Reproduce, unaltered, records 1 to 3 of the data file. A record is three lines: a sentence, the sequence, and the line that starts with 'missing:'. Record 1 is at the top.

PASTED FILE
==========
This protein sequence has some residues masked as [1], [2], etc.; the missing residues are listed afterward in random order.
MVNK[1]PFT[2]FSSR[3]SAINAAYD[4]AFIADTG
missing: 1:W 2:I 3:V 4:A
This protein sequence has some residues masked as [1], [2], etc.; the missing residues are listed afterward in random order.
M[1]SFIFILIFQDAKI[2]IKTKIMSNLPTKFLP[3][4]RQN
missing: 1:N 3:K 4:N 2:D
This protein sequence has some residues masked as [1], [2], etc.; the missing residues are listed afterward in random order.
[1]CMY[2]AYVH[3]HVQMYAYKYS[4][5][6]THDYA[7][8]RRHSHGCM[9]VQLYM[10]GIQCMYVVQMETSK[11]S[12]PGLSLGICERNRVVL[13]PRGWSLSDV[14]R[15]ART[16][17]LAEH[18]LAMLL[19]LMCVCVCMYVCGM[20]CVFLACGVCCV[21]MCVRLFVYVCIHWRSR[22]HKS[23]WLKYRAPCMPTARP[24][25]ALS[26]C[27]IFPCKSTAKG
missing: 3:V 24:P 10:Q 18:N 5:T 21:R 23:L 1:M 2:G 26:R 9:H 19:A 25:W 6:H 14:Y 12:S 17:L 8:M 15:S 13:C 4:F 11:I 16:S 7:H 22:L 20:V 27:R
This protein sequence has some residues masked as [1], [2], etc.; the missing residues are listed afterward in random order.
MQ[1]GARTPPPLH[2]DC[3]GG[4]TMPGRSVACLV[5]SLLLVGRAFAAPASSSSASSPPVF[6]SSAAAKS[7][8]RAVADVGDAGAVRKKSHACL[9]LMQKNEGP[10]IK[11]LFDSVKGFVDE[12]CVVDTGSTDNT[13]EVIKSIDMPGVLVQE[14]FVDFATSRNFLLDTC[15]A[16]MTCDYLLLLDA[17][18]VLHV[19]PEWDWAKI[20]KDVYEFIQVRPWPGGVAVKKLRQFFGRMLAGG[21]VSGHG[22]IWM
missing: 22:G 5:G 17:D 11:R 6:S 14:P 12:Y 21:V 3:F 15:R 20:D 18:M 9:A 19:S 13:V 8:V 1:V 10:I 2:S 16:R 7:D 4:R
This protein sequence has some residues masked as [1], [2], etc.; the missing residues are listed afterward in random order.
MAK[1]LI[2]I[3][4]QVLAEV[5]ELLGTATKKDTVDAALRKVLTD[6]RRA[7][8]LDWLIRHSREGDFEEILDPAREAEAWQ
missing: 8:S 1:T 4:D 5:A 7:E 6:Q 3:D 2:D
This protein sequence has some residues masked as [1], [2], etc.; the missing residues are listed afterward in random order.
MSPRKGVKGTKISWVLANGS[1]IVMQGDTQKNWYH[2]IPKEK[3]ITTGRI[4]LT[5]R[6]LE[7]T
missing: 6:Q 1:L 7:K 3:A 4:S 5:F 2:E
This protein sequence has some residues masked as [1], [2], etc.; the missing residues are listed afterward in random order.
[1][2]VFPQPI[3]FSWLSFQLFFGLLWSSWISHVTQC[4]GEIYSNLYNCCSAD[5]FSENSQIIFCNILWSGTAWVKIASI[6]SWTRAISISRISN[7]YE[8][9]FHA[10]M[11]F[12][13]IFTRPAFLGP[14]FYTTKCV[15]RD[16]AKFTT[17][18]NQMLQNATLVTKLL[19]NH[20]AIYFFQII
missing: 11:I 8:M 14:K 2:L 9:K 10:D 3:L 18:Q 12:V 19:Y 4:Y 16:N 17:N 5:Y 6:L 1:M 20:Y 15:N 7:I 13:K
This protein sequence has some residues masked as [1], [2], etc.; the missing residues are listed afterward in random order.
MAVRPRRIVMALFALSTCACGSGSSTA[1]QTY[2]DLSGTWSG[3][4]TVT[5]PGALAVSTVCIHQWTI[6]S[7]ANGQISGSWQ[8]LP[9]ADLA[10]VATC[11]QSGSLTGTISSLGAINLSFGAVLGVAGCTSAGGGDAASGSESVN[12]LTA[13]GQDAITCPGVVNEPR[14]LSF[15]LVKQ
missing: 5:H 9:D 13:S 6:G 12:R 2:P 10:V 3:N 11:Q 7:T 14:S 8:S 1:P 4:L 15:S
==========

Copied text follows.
This protein sequence has some residues masked as [1], [2], etc.; the missing residues are listed afterward in random order.
MVNK[1]PFT[2]FSSR[3]SAINAAYD[4]AFIADTG
missing: 1:W 2:I 3:V 4:A
This protein sequence has some residues masked as [1], [2], etc.; the missing residues are listed afterward in random order.
M[1]SFIFILIFQDAKI[2]IKTKIMSNLPTKFLP[3][4]RQN
missing: 1:N 3:K 4:N 2:D
This protein sequence has some residues masked as [1], [2], etc.; the missing residues are listed afterward in random order.
[1]CMY[2]AYVH[3]HVQMYAYKYS[4][5][6]THDYA[7][8]RRHSHGCM[9]VQLYM[10]GIQCMYVVQMETSK[11]S[12]PGLSLGICERNRVVL[13]PRGWSLSDV[14]R[15]ART[16][17]LAEH[18]LAMLL[19]LMCVCVCMYVCGM[20]CVFLACGVCCV[21]MCVRLFVYVCIHWRSR[22]HKS[23]WLKYRAPCMPTARP[24][25]ALS[26]C[27]IFPCKSTAKG
missing: 3:V 24:P 10:Q 18:N 5:T 21:R 23:L 1:M 2:G 26:R 9:H 19:A 25:W 6:H 14:Y 12:S 17:L 8:M 15:S 13:C 4:F 11:I 16:S 7:H 22:L 20:V 27:R